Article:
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A very few days more, and Captain Wentworth was known to be at Kellynch, and Mr Musgrove had called on him, and come back warm in his praise, and he was engaged with the Crofts to dine at Uppercross, by the end of another week. It had been a great disappointment to Mr Musgrove to find that no earlier day could be fixed, so impatient was he to shew his gratitude, by seeing Captain Wentworth under his own roof, and welcoming him to all that was strongest and best in his cellars. But a week must pass; only a week, in Anne's reckoning, and then, she supposed, they must meet; and soon she began to wish that she could feel secure even for a week.
Captain Wentworth made a very early return to Mr Musgrove's civility, and she was all but calling there in the same half hour. She and Mary were actually setting forward for the Great House, where, as she afterwards learnt, they must inevitably have found him, when they were stopped by the eldest boy's being at that moment brought home in consequence of a bad fall. The child's situation put the visit entirely aside; but she could not hear of her escape with indifference, even in the midst of the serious anxiety which they afterwards felt on his account.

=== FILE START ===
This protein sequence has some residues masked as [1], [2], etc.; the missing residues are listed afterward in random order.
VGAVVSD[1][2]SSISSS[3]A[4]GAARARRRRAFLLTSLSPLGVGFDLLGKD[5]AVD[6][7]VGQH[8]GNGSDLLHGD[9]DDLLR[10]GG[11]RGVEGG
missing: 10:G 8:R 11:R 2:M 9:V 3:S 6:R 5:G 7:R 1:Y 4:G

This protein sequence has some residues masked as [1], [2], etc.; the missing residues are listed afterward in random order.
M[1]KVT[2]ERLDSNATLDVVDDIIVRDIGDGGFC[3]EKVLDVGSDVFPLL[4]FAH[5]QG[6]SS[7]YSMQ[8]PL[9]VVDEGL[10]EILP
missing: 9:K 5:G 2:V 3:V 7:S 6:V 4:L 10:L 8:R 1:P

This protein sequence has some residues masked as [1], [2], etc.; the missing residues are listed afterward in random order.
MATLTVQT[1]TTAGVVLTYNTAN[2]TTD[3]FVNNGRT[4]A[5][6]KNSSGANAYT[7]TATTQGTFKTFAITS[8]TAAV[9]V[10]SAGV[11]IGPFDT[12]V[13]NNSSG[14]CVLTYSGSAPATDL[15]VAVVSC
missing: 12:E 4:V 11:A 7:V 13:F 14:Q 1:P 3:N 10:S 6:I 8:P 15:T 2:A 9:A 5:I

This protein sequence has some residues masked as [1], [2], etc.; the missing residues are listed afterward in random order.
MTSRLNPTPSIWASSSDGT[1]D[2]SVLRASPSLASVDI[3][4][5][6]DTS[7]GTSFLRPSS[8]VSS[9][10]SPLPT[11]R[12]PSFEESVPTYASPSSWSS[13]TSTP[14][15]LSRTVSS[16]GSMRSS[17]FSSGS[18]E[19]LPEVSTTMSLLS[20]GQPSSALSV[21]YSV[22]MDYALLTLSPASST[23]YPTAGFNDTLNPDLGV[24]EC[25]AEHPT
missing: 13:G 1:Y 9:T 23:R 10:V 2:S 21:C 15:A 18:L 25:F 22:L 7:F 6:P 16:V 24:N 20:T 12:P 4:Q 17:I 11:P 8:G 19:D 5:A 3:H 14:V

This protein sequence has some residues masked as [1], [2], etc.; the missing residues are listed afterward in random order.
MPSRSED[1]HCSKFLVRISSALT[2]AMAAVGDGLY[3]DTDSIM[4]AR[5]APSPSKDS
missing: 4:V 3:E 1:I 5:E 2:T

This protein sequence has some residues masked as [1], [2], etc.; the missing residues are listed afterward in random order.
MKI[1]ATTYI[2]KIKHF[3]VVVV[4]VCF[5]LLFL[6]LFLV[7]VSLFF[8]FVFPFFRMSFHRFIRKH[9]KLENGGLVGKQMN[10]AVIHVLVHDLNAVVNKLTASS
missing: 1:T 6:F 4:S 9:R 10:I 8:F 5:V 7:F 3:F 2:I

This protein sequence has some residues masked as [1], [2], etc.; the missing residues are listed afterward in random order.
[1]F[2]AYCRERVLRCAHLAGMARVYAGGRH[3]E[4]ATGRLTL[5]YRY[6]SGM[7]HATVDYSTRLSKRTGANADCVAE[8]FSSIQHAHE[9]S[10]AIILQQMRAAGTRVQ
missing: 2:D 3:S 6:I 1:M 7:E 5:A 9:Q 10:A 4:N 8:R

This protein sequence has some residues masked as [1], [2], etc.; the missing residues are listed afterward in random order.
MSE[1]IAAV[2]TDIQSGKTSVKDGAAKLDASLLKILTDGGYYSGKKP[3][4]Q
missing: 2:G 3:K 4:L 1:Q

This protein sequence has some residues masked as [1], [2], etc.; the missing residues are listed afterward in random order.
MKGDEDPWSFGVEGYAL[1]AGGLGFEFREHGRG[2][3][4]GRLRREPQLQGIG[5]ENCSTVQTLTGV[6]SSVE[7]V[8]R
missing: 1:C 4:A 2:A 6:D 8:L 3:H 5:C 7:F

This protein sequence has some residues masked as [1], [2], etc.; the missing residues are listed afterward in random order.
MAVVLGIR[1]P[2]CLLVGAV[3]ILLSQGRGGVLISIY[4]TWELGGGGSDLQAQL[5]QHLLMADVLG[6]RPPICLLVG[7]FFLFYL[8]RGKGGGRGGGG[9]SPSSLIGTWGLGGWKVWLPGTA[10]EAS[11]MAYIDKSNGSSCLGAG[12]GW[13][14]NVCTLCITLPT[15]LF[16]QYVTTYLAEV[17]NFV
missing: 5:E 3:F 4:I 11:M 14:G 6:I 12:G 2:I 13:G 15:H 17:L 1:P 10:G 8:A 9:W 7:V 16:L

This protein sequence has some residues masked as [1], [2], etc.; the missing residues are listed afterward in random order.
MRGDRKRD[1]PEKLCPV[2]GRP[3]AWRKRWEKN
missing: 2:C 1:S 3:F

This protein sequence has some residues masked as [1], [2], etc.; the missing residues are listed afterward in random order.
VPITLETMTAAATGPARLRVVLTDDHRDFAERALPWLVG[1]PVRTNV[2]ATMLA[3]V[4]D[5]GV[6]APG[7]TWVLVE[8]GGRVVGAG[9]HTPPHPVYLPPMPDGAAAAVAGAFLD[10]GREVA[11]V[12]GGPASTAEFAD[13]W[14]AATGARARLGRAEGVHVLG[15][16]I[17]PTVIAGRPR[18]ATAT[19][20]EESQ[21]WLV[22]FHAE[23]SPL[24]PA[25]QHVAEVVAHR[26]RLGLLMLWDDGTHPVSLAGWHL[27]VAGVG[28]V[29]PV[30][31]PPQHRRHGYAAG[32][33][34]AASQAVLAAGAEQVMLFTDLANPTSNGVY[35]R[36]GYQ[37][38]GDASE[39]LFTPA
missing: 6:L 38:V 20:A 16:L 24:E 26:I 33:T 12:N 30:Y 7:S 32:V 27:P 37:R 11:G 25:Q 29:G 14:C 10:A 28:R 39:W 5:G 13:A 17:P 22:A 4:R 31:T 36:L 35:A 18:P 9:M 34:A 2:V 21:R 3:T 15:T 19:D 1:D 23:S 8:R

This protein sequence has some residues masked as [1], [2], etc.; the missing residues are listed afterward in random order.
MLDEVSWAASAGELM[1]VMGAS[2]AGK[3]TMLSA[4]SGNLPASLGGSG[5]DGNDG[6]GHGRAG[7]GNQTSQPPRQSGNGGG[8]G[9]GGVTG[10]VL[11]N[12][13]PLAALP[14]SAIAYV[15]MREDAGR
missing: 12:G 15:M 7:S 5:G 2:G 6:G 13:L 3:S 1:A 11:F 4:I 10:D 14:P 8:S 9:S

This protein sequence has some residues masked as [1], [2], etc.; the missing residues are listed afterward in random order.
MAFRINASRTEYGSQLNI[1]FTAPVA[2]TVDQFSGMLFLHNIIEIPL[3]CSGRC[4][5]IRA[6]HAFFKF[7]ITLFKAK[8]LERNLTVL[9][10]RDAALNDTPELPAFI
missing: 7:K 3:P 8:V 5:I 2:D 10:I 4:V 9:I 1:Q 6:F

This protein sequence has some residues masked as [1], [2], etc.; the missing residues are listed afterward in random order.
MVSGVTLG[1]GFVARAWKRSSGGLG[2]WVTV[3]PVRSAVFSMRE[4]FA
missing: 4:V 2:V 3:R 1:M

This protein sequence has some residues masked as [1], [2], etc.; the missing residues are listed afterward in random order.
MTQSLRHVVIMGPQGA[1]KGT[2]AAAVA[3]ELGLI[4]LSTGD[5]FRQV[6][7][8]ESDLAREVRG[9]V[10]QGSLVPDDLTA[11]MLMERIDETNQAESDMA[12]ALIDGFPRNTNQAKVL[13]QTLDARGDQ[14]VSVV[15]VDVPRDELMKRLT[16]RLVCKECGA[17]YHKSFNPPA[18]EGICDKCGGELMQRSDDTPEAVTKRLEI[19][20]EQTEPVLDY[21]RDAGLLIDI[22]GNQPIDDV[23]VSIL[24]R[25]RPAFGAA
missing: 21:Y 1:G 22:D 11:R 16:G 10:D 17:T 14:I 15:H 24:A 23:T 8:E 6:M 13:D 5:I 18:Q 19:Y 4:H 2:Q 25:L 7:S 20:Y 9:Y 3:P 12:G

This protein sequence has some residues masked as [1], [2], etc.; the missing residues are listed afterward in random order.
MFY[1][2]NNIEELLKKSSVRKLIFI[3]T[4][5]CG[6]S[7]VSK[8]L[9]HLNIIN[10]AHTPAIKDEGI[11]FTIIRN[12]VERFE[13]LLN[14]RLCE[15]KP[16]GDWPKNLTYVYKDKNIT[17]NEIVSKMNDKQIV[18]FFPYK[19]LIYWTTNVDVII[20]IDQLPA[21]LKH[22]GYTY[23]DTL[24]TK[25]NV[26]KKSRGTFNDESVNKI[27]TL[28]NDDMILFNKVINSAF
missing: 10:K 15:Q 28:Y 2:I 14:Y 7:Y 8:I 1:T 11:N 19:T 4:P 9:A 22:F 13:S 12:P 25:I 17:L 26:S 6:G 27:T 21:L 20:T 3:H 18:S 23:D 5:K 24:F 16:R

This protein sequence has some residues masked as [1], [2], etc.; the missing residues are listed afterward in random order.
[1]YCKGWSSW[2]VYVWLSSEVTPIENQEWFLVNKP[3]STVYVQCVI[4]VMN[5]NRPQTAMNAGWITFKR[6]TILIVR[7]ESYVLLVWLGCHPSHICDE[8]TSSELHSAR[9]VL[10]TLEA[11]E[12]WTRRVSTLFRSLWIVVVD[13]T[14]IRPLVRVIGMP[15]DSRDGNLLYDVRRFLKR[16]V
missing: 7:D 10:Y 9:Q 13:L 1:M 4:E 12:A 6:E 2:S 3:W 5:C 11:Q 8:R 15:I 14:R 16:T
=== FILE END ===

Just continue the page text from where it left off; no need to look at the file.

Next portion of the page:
His collar-bone was found to be dislocated, and such injury received in the back, as roused the most alarming ideas. It was an afternoon of distress, and Anne had every thing to do at once; the apothecary to send for, the father to have pursued and informed, the mother to support and keep from hysterics, the servants to control, the youngest child to banish, and the poor suffering one to attend and soothe; besides sending, as soon as she recollected it, proper notice to the other house, which brought her an accession rather of frightened, enquiring companions, than of very useful assistants.
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